Effects of site-directed mutagenesis of GLP-1 and glucagon receptors on signal transduction activated by dual and triple agonists

Sanaz Darbalaei1,2, Ru-lue Chang3, Qing-tong Zhou4, Yan Chen4, An-tao Dai1, Ming-wei Wang3,4,5,6, De-hua Yang1,2,5
1 The National Center for Drug Screening and CAS Key Laboratory of Receptor Research, Shanghai Institute of Materia Medica, Chinese Academy of Sciences (CAS), Shanghai 201203, China
2 University of Chinese Academy of Sciences, Beijing 100049, China
3 School of Pharmacy, Fudan University, Shanghai 201203, China
4 Department of Pharmacology, School of Basic Medical Sciences, Fudan University, Shanghai 200032, China
5 Research Center for Deepsea Bioresources, Sanya 572025, China
6 Department of Chemistry, School of Science, The University of Tokyo, Tokyo 113-0033, Japan
Correspondence to: Ming-wei Wang:, De-hua Yang:,
DOI: 10.1038/s41401-022-00962-y
Received: 21 April 2022
Accepted: 17 July 2022
Advance online: 11 August 2022


The paradigm of one drug against multiple targets, known as unimolecular polypharmacology, offers the potential to improve efficacy while overcoming some adverse events associated with the treatment. This approach is best exemplified by targeting two or three class B1 G protein-coupled receptors, namely, glucagon-like peptide-1 receptor (GLP-1R), glucagon receptor (GCGR) and glucose-dependent insulinotropic polypeptide receptor for treatment of type 2 diabetes and obesity. Some of the dual and triple agonists have already shown initial successes in clinical trials, although the molecular mechanisms underlying their multiplexed pharmacology remain elusive. In this study we employed structure-based site-directed mutagenesis together with pharmacological assays to compare agonist efficacy across two key signaling pathways, cAMP accumulation and ERK1/2 phosphorylation (pERK1/2). Three dual agonists (peptide 15, MEDI0382 and SAR425899) and one triple agonist (peptide 20) were evaluated at GLP-1R and GCGR, relative to the native peptidic ligands (GLP-1 and glucagon). Our results reveal the existence of residue networks crucial for unimolecular agonist-mediated receptor activation and their distinct signaling patterns, which might be useful to the rational design of biased drug leads.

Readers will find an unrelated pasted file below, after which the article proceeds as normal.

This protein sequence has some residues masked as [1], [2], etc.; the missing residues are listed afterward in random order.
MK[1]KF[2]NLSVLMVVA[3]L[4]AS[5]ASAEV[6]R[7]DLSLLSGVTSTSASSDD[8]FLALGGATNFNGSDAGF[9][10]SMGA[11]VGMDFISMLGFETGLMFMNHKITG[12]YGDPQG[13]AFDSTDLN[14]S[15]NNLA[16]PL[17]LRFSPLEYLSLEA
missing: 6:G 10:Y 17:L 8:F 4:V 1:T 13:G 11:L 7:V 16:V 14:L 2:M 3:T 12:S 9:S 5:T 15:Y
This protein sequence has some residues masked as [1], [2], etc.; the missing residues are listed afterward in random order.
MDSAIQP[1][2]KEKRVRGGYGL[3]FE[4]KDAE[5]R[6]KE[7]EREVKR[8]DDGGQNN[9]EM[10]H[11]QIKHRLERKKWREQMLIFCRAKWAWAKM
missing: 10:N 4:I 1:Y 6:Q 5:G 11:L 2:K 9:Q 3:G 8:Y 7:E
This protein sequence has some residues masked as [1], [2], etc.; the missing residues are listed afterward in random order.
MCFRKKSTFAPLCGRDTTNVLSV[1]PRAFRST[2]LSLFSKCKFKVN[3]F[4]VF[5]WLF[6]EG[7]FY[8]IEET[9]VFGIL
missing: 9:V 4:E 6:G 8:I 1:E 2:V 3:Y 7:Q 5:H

Keywords: glucagon-like peptide-1 receptor; glucagon receptor; dual and triple agonist; cAMP; pERK1/2; unimolecular polypharmacology

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